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Arts & Culture
The KPAC Blog features classical music news, reviews, and analysis from South Texas and around the world. To listen to KPAC 88.3 FM, simply open the player in the gray ribbon at the top of this page and choose KPAC: Classical Music.

KPAC's 'Art of Cole Porter' Meets Its Match at the McNay

Remember the kid in elementary school, maybe junior high (I'm showing my age), who always sat in class drawing pictures? I recall those people and how I wondered what in the world they were going to do with their lives. Sure, I wished I could draw like they did, but I always knew that if I were to make anything of myself I needed to pay attention in class and do my assignments.

I'm not complaining. My education was a good one and has provided me a decent and, more importantly, interesting life in music and radio. But I still wonder what ever came of the sketchers, the doodlers, the ones I pitied because they didn't do their math or diagram their sentences. They just kept drawing.

Fast forward 50-something years and I am so impressed by the sketches, many of them intricately detailed, colored with beautiful chalks, inks, and watercolors, which form an important part of the current exhibition at the McNay's Brown Gallery. The show is called "Broadway: 100 Years of Musical Theatre," and it shows off 40 or 50 of the hundreds (likely thousands) of pieces in the "Tobin Collection of Theatre Art."

Robert Tobin, an avid collector of theater art for most of his life, believed passionately that the costume and set designers should be regarded as artists, an elevation from the label of craftsman. A walk through the current McNay exhibition, and several previous opportunities I have had to look through the storage areas of the Tobin Collection, have convinced me that Mr. Tobin's recognition of the artistry of the countless creators of the Tobin's collection is spot on.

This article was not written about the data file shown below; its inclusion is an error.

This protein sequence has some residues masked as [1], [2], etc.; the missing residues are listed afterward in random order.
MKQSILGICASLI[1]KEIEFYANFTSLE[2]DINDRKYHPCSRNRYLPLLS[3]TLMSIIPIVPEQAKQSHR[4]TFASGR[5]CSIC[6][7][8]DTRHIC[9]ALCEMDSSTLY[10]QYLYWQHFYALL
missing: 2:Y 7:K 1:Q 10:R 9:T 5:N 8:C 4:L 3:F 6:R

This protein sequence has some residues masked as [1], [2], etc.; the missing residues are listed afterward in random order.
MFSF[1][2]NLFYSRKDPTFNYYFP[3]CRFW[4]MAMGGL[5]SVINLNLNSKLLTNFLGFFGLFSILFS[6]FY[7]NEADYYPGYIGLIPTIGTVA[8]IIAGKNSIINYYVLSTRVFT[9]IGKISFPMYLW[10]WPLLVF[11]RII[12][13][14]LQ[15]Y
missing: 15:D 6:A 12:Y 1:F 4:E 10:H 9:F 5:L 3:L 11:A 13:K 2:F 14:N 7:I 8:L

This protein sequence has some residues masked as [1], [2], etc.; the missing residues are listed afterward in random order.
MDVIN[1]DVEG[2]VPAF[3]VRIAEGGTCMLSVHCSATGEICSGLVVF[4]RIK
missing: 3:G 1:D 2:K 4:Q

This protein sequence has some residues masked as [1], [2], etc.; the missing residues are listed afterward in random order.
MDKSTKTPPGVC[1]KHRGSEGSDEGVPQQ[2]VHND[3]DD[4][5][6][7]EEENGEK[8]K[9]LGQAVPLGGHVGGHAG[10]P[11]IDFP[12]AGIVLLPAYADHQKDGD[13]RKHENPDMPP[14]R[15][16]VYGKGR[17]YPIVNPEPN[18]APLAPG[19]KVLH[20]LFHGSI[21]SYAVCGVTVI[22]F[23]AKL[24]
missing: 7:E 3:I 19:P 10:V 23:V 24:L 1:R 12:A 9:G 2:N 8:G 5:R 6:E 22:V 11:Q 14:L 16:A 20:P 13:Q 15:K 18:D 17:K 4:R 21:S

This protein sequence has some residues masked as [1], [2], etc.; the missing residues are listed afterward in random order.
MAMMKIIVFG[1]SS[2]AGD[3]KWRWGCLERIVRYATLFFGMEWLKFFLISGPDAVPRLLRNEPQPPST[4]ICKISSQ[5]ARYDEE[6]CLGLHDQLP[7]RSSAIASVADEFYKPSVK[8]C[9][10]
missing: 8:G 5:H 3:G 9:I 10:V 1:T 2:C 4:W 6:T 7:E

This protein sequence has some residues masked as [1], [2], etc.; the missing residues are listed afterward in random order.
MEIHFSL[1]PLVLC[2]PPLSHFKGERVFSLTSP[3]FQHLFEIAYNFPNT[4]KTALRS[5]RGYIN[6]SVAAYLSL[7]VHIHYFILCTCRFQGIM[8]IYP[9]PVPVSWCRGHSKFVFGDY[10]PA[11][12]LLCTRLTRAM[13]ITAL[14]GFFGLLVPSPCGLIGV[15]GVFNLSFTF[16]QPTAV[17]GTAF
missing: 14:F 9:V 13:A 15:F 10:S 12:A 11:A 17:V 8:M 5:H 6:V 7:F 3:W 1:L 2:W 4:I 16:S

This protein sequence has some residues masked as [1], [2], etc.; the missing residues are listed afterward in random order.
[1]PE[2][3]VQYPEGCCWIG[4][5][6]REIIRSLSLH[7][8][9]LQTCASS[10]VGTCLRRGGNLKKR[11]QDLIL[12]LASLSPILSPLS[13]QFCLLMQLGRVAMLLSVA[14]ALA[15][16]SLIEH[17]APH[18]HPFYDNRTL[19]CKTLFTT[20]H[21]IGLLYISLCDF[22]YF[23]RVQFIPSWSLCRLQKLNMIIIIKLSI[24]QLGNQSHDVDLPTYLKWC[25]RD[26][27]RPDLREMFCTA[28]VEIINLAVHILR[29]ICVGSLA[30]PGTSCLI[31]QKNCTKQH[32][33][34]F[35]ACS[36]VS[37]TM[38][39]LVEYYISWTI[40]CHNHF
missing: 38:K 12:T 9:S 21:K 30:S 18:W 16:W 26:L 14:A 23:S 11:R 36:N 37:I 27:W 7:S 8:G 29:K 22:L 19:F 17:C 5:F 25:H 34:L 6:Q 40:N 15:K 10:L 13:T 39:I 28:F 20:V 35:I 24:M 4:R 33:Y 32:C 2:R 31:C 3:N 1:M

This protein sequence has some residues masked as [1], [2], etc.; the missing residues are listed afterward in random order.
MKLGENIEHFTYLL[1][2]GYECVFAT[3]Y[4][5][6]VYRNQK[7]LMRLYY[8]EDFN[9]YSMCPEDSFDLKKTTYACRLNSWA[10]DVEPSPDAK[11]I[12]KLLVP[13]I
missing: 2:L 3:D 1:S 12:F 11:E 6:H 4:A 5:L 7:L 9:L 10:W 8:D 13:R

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Credit Gift of Lisa Aronson TL2001.7.1 / The McNay
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The McNay
Boris Aronson: Costume design for Little Joe in Cabin in the Sky ca. 1940 Crayon and gouache on paper

"Broadway: 100 Years of Musical Theatre" will hang at the McNay through June 18. Texas Public Radio's Nathan Cone saw this as an opportunity to reprise a locally produced radio series from 14 years ago, "The Art of American Popular Song," as a musical echo of the visual art at the McNay. I was thrilled at the opportunity to blow the dust off the popular song series, as was KPAC's Kathy Couser, with whom I co-wrote and co-produced the KPAC series.

The KPAC series will continue through June 11 with the original seven part series, growing it by one with the addition of a new episode which will follow the trail of theater-derived popular song from the first fifty years, which produced the appropriately named "Great American Songbook," through the second fifty years. That new program will echo many of the works in the McNay's current show, with special attention given to the work of Stephen Sondheim.

In the meanwhile, the weekly “Art of . . . “ series continues this week with "The Art of Cole Porter." The show will be prefaced with a look at intersections of Cole Porter and the art displayed at the McNay. The opportunities to follow the trail brings to light such interesting connections as the statement by dancer Gwen Verdon that she decided to become a dancer after seeing Fred Astaire, one who created both song and dance performances to Porter's music. Ms. Verdon is represented in the McNay show by a scene design by Rouben TerArutunian for the Robert Merrill show, "New Girl in Town," which featured Bob Fosse choreography designed for Verdon.

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Credit Gift of the artist 2012.32.7 / The McNay
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The McNay
Martin Pakledinaz: Costume design for Katharine in I Hate Men, Act I, in Kiss Me, Kate 1999 Graphite and colored pencil on paper

In some cases, there are direct connections between the McNay's show and Cole Porter. For example, there is a set design for "Anything Goes" and costume designs for the 1999 revival of "Kiss Me, Kate." When I look at the costume designs by Martin Pakledinaz, especially his “A Study of Kate,” I think back again to the drawings I would see on the desk of the kid next to me in fifth grade, wondering if he might have grown up to a career in theater design? Anything Goes!